Skin Food

A recent trip to Okinawa (a city in Japan with a laid back lifestyle and tropical climate.) sparked the content for this article. What is it that keeps the complexion of the women so youthful despite being in their 60s? Age spots does not seem to exist on this island! 

Genetics, Lifestyle, Skincare and Diet. These 4 factors that contribute to good complexion.

Let's go into the diet. Besides wearing vitamins on your skin with your toner, serum and moisturiser, eating the right vitamins is a prerequisite for a healthy and damage-free skin.

In general, Okinawan diets are low in salt, high in fruits and vegetables which contains plenty of fibre and antioxidants. Fibre helps to flush out toxins that would otherwise cause outbreaks and blemishes. 

Here is a look at the staple foods consume by the centenarians :- 

Bitter Melon : Being a natural blood purifier, bitter melon helps in improving the appearance of your skin. It has an excellent source of vitamin C, which is a powerful antioxidant which helps to reduce skin damage thereby slowing down the aging process.
Bitter melon is often served with other vegetables in a stir-fried dish called goya champuru, pictured top left, the national dish of the Okinawan diet. Also in picture, local Okinawa tofu in soup.
Bitter melon juice and tofuyo served as appetiser. 
Brown Rice : Nutritionally, brown rice is superior. The rich content of fibre, vitamins and selenium in brown rice helps to maintain skin elasticity and blemish-free skin. 
Brown rice with fish and vegetables served in a shiitake mushroom broth.
Seaweed : If you are looking to replace your multivitamin supplement with a natural food source, seaweed is it! Rich in carotenoids, folate, magnesium, iron, calcium, iodine, selenium and zinc. It is also a treasure trove of antioxidants, phytonutrients and not forgetting the rich fibre content. What more, it contains omega-3 fatty acids and vital amino acids required by the body for cellular growth. 
Clockwise from top : Sashimi, Umibudo (Okinawa seaweed aka sea grapes) and Sukugarasu Tofu (Cold silken tofu with fermented anchovies, yet another Okinawan specialty)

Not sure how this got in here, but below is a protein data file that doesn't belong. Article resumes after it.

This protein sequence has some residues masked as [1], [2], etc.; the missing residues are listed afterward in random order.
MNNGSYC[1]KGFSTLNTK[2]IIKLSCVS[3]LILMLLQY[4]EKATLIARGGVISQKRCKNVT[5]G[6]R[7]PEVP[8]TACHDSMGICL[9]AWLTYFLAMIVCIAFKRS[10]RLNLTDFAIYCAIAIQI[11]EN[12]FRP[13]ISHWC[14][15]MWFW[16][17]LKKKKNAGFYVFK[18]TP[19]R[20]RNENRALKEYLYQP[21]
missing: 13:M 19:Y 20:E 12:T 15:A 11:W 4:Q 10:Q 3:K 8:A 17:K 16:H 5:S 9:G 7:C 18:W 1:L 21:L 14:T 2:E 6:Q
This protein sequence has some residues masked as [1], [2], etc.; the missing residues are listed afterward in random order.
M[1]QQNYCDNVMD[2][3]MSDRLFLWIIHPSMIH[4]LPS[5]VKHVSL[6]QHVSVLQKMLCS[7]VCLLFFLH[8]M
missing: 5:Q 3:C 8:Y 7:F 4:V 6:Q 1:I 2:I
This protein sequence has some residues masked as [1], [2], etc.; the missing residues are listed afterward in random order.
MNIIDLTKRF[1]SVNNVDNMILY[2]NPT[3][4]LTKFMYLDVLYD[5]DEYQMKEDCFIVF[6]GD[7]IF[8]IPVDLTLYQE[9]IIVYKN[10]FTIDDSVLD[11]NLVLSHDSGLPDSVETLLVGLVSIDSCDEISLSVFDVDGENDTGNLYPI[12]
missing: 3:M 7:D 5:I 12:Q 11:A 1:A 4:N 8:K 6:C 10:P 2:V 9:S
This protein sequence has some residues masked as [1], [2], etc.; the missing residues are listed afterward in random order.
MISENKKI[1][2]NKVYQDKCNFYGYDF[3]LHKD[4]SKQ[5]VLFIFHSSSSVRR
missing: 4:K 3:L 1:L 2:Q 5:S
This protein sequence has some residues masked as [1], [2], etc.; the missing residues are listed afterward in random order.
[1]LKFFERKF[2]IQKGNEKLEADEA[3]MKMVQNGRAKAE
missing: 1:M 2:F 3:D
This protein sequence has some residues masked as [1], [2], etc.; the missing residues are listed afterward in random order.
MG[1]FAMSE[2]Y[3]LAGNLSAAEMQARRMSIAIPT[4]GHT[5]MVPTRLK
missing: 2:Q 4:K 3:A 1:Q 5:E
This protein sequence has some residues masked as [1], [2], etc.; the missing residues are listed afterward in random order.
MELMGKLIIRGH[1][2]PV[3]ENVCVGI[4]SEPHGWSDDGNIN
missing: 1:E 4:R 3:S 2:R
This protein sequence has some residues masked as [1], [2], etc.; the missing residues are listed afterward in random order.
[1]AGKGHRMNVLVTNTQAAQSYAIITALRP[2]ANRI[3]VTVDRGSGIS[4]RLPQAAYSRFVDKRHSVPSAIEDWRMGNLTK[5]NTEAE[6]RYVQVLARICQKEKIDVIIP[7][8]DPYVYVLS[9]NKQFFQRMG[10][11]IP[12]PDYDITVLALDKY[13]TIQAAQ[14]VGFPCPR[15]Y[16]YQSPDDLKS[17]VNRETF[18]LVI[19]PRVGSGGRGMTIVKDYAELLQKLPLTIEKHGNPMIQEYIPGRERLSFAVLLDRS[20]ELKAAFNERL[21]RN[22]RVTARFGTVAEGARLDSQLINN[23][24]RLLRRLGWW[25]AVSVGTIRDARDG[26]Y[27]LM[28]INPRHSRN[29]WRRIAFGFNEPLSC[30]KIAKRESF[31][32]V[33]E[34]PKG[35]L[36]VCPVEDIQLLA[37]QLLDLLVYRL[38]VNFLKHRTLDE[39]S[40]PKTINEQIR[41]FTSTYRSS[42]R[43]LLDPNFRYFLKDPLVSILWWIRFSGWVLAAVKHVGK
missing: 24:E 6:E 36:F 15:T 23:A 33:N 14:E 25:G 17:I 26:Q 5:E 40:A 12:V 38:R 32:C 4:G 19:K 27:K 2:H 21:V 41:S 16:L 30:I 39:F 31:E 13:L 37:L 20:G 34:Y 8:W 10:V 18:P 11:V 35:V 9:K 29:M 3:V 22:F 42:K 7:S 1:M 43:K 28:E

Purple Sweet Potatoes : A cousin of the yellow-orange sweet potatoes, despite its sweet, satisfying taste, the purple sweet potato does not spike blood sugar as much as a regular potato. It contains antioxidants called sporamin, which possess a variety of potent anti aging properties.
Deep fried Imo Purple Sweet Potato. (Not sure if this is still considered healthy but otherwise it was delish!)
Shiitake Mushrooms : Shiitake’s anti-inflammatory properties improve vitality and also encourage faster skin renewal and increase skin elasticity. The antioxidant, L-ergothioneine, helps prevent cell breakdown. 
Tofu : Tofu is pretty much like bread to the Europeans. It is a huge part of the diet, similar to the rest of Japan. Soy is high in flavanoids and is extremely healthy when not genetically modified. 
More tofu dishes along the course of an Okinawan dinner, with shiitake mushrooms. (bottom left)
Turmeric : Ginger’s golden cousin, is prominently in the diet consume both as a spice and a teaTurmeric contains curcumin, a powerful anti-oxidant and anti-inflammatory agent, that helps flushing out toxins from the human body and gut. 
When it comes to diet, never over eat one of anything. Hara Hachi Bu, a self-imposed habit of calorie restriction by the Okinawans, eat until you are 80% full. 
Ok, time for a cup of matcha tea now.  

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